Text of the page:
By Terry Funk

Ondrack, J. (2004). Great Collection! But is it enough?. School Libraries In Canada23(3), 12-17.

Summary: This article discusses the necessity of teacher librarians collaborating with teachers to have a useful collection and increase development of student competence in information skills. Collaboration gives collection development a school wide focus, a sense of shared ownership of library resources, greater access and use, and more input in the organization and planning of future purchases. Suggestions for developing better relationships include the use of Resource Based Learning (integrating information skills with classroom instruction and program planning), having a library weeding party that includes teachers and the principal, selecting new materials that support projects and the curriculum, providing more instruction for both teachers and students and aligning the collection with school instruction.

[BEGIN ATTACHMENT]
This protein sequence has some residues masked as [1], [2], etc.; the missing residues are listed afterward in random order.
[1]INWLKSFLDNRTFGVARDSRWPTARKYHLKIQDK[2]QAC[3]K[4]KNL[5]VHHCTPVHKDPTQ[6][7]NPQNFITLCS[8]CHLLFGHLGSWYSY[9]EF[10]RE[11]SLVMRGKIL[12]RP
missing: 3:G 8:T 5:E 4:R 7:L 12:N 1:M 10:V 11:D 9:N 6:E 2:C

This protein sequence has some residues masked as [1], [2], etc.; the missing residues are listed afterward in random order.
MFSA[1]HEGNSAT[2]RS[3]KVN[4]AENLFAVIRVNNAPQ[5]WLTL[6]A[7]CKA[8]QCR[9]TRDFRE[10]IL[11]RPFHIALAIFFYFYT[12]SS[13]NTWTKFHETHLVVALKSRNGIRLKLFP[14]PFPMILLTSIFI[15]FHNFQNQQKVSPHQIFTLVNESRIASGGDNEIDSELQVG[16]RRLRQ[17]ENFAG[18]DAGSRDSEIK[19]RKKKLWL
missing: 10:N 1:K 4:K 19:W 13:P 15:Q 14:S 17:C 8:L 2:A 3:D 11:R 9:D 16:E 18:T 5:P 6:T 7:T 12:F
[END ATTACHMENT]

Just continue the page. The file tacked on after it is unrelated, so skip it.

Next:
Evaluation: Without collaboration, can a collection, even a good one, address student needs, and provide curriculum support. According to this article the answer is ‘No”. While teacher connections are key to developing a collection there is often little input from teachers. According to this article, it is the Teacher Librarian who needs to take an active role in making sure there is collaboration and that recommendations from teachers regarding resources are followed. As we have studied all semester, when collaboration occurs, creative ideas come together, as in the learning commons, and both student participation and achievement rise.